Residential Integration in the Suburbs: What Happened in Metropolitan Detroit and Why

Reynolds Farley , University of Michigan

Following the July 1967 violence in Detroit that led to 43 deaths; President Johnson appointed the Kerner Commission and they quickly and famously observed - that if present policies continued, the nation’s metropolises would soon consist of a central city with an overwhelmingly low-income minority population and a largely white and much more prosperous suburban ring. Their conclusions were based, in large part, upon their analysis of Detroit and similar Rust Belt cities. Fifty years later, the city of Detroit has an 80% minority population with a high poverty rate of 35%. However, the middle class African-American population, since 1990, has moved to the suburban ring where segregation levels – in both neighborhoods and schools – are moderate to low. This analysis describes what happened in Detroit and explores why.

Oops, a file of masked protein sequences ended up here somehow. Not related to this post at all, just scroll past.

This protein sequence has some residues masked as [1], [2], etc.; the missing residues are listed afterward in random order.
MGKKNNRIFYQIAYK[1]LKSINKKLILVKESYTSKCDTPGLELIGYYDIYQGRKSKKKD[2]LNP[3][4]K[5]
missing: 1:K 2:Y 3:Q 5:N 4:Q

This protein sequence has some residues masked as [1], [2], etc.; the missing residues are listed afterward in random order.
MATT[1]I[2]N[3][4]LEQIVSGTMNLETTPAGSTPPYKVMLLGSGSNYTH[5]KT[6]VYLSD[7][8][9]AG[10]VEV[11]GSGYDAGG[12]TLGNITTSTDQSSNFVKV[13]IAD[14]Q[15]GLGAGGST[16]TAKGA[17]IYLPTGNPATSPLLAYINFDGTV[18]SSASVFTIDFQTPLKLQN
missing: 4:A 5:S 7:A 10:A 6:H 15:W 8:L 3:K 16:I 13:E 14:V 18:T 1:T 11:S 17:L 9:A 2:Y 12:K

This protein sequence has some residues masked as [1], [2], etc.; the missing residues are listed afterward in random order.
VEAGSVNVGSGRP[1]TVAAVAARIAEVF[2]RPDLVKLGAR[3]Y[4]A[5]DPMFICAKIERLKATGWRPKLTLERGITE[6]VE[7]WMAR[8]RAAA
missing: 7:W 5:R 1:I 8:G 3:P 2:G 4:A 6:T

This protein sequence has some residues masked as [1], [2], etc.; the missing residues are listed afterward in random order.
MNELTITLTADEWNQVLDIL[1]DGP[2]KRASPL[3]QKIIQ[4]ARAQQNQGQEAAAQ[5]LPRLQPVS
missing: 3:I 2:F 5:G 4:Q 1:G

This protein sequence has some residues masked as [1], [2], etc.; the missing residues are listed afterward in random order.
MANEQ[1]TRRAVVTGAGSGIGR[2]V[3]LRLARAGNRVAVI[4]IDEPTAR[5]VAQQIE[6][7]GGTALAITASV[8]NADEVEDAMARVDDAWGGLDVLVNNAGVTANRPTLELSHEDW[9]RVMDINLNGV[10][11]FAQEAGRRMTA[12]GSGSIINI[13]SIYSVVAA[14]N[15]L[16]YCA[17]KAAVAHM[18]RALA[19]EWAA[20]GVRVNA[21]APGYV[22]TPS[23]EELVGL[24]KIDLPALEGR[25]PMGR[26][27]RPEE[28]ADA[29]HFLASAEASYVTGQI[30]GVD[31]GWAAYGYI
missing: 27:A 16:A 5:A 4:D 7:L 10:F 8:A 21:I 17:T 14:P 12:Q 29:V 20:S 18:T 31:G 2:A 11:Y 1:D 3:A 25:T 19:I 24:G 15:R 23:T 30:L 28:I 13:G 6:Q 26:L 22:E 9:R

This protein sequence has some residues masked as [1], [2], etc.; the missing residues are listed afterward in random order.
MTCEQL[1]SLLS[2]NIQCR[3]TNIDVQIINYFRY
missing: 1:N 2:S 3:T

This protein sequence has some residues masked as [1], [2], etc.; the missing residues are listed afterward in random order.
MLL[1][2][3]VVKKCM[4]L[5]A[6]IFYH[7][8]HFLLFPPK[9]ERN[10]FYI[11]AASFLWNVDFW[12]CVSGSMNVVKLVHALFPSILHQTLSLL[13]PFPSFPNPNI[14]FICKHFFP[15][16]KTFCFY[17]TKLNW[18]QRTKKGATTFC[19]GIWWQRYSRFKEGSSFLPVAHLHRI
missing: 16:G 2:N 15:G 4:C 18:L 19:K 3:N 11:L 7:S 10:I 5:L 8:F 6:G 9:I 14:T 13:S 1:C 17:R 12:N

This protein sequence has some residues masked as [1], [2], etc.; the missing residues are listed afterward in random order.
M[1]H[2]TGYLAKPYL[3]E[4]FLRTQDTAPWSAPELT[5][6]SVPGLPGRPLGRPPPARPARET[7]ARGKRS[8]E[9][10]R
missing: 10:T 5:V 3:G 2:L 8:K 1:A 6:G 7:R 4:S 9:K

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 Presented in Session 7. Migration & Urbanization